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Smokey Bear Turns 80

Celebrating 80 years of wildfire prevention in Texas

Retro graphic of Smokey Bear with his 80th birthday cake

Smokey Bear, the iconic symbol of wildfire prevention in the United States, is celebrating his 80th birthday in 2024, marking eight decades of reminding Americans about the importance of wildfire safety. Since his creation in 1944, Smokey Bear has been a key figure in educating the public about fire prevention, particularly in states like Texas where wildfires are a significant concern.

1944: Smokey’s first appearance on a Forest Fire Prevention campaign poster.

Texas has experienced significant fire seasons across all regions of the state. Once primarily a rural concern, wildfires are now a statewide threat that impact communities and have the potential to damage homes and other critical infrastructure.

Weldon Dent and Alex Bregenzer, Texas A&M Forest Service employees, work with fire departments to develop community preparedness strategies.

In Texas, fire prevention efforts are crucial to protect lives, property and natural resources. Smokey Bear’s message, “Only You Can Prevent Wildfires,” resonates strongly in the Lone Star State, where residents play a critical role in minimizing the risk of wildfires. Simple actions and personal responsibility, such as properly extinguishing debris burning fires, maintaining equipment and not parking in tall dry grass, can make a significant difference in preventing wildfires.

1957, Smokey Bear at a Boy Scout Jamboree.

Over the years, Texas has implemented various strategies to enhance wildfire prevention and preparedness. Texas A&M Forest Service, along with local fire departments and other agencies, have invested in public education and outreach programs to raise awareness about wildfire prevention. Smokey Bear has been a central figure in these efforts, appearing in advertisements, school programs and community events to remind Texans of the importance of fire safety.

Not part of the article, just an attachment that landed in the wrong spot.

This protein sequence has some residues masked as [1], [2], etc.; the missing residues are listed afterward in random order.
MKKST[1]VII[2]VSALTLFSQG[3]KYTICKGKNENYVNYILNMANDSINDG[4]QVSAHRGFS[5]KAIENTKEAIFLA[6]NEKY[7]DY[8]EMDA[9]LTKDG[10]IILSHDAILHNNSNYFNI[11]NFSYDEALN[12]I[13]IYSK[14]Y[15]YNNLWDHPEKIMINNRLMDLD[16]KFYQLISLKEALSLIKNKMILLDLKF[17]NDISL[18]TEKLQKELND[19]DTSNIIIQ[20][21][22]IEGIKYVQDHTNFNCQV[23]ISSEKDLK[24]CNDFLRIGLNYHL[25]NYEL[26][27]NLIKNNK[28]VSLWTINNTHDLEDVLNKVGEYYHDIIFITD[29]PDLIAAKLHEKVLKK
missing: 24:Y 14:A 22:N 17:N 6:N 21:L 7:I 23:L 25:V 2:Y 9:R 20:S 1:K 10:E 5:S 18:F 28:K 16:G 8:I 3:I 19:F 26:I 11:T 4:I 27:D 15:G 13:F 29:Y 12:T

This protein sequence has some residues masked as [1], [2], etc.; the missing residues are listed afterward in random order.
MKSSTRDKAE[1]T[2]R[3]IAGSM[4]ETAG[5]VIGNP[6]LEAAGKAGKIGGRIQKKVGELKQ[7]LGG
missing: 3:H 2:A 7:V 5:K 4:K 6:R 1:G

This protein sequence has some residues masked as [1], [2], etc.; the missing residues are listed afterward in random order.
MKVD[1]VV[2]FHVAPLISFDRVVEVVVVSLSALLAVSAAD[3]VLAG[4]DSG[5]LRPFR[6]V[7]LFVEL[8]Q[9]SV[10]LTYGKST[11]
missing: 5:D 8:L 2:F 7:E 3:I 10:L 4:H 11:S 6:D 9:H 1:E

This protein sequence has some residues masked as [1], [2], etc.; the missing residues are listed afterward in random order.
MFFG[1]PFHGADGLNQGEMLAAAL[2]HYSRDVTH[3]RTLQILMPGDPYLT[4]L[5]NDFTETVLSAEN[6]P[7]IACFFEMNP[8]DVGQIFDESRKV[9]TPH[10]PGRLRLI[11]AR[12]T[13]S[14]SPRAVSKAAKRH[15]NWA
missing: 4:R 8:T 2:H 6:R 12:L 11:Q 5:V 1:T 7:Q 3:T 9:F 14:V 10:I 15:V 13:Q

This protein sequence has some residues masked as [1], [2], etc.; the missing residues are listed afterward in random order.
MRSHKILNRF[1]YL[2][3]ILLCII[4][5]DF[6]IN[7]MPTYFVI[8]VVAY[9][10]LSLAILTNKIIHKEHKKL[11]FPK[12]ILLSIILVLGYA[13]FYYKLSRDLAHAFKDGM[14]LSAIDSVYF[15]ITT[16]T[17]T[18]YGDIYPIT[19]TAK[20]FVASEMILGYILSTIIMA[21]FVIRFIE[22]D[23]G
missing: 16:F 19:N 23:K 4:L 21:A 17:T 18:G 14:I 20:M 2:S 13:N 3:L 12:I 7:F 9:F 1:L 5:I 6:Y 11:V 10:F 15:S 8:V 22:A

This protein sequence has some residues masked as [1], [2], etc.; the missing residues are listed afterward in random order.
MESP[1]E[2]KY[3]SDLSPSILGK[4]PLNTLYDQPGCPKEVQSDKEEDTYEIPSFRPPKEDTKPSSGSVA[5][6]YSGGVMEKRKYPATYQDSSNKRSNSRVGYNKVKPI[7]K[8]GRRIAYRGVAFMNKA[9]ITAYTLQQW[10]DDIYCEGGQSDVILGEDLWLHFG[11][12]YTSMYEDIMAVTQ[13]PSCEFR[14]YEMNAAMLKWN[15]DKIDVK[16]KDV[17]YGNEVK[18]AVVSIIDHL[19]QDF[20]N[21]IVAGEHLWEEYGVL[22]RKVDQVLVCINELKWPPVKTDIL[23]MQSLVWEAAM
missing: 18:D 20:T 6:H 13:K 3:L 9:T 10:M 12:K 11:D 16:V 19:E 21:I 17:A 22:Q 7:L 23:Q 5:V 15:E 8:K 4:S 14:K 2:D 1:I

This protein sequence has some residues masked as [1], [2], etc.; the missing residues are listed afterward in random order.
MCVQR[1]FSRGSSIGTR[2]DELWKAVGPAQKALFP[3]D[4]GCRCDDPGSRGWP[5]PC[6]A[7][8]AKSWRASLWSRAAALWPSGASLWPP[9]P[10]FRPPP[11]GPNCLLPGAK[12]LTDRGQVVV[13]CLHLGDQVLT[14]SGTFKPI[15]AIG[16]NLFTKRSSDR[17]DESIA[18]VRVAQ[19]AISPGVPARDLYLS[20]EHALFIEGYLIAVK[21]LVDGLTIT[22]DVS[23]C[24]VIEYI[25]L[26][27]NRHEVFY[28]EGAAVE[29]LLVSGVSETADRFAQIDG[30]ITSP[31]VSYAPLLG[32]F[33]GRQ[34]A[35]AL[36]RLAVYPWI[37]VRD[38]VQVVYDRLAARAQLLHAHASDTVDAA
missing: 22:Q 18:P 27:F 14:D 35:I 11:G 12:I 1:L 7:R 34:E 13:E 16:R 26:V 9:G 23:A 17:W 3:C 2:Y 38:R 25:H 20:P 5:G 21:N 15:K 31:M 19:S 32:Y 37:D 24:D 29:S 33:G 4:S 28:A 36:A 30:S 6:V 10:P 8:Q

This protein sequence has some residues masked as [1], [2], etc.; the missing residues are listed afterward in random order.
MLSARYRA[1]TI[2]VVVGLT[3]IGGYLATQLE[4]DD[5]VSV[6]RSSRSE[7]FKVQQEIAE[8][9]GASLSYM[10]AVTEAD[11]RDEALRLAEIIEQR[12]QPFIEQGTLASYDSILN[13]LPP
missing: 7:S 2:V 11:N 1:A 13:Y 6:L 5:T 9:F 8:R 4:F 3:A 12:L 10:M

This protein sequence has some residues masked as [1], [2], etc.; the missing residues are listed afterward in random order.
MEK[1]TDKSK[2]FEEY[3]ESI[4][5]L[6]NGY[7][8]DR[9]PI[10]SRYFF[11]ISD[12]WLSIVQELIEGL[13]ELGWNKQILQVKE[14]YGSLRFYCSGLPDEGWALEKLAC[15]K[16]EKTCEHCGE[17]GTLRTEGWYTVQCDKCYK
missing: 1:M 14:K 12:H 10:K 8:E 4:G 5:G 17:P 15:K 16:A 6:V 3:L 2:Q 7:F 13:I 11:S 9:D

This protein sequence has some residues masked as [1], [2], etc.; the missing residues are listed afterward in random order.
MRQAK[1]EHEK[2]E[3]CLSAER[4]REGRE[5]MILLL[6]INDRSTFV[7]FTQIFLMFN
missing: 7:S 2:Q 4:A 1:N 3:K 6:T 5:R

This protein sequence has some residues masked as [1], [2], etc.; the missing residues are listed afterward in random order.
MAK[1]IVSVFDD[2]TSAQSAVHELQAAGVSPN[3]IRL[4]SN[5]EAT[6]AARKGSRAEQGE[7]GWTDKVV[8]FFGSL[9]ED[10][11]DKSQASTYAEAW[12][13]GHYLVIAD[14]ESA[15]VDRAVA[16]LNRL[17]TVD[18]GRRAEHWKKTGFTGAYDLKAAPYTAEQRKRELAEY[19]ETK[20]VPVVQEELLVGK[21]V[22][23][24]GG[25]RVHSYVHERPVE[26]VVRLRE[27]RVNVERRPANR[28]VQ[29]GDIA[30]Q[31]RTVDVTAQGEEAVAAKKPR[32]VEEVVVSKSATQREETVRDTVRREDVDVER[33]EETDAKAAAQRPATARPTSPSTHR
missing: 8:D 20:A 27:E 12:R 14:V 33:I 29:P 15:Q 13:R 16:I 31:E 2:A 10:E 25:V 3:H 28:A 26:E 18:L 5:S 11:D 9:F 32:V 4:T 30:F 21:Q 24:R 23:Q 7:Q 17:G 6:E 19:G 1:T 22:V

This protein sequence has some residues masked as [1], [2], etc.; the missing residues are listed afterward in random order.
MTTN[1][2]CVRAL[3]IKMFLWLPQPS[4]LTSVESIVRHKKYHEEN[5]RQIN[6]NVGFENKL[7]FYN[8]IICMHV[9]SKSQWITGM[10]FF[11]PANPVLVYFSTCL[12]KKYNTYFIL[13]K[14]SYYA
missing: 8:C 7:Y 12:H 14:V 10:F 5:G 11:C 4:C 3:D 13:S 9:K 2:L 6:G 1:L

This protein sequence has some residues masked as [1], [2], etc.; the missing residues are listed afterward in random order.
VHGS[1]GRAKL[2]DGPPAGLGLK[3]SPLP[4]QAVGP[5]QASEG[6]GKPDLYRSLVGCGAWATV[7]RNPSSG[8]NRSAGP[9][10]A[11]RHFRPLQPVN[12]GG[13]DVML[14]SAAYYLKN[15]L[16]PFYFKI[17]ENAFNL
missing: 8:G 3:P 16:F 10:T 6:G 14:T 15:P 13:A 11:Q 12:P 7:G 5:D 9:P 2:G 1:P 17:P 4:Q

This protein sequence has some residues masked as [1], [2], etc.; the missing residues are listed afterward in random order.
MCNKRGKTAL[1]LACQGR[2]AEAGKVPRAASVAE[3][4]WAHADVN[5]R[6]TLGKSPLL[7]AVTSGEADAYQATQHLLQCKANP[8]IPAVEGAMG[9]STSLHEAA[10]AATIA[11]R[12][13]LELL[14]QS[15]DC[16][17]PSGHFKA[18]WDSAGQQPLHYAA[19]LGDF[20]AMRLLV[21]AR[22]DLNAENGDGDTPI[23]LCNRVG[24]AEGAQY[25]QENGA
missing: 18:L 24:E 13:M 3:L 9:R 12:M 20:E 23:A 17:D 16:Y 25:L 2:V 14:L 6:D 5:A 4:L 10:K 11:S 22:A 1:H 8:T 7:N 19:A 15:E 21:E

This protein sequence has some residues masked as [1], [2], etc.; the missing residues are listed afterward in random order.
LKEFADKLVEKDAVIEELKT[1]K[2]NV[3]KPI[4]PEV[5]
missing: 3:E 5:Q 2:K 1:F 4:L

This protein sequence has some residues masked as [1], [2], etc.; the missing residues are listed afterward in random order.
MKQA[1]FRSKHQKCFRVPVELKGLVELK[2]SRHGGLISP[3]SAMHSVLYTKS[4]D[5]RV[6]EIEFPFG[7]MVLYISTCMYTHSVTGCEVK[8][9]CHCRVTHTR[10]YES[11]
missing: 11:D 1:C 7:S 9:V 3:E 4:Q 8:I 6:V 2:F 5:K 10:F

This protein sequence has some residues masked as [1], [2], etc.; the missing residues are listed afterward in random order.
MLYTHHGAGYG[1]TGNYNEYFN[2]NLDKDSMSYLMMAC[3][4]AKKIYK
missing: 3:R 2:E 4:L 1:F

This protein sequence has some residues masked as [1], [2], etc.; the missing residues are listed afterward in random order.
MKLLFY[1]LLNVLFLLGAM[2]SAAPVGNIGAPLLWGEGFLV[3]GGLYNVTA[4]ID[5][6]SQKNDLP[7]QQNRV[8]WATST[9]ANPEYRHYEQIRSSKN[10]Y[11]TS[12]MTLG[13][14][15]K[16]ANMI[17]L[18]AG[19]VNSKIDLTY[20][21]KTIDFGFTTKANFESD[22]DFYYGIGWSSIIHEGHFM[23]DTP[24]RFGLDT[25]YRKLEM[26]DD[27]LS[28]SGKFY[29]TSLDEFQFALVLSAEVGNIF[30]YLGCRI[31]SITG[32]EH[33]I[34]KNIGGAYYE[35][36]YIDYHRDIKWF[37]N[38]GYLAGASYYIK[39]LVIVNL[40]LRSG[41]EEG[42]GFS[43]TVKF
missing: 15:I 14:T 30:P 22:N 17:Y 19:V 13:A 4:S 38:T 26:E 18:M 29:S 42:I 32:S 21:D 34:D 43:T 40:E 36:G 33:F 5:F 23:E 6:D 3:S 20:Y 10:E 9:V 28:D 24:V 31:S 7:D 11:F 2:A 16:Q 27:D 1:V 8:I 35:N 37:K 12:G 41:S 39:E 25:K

James Cousins, Texas A&M Forest Service employee, talks to Huntsville elementary students about Smokey Bear and fire safety.

One of the most significant challenges is the state’s rapidly growing population. As more people move into wildland-urban interface areas, where urban areas continue to expand into the wildland, the risk of human-caused wildfires increases. Educating residents about wildfire risks and prevention measures is essential to reducing the number of fires started by human activities. Careless debris burning and equipment use are among the top causes of wildfire starts in Texas where more than 80% of all wildfires are human-caused.

1958, Mrs. Berdie Dominey from Huntington, Angelina County, demonstrates a cinder block trash burner.

As Smokey Bear celebrates his 80th birthday, his message remains as relevant as ever in Texas and across the country. By taking simple steps to prevent wildfires and being mindful of the impact of their actions on the environment, Texans can help ensure that future generations are able to enjoy the state’s natural beauty safely.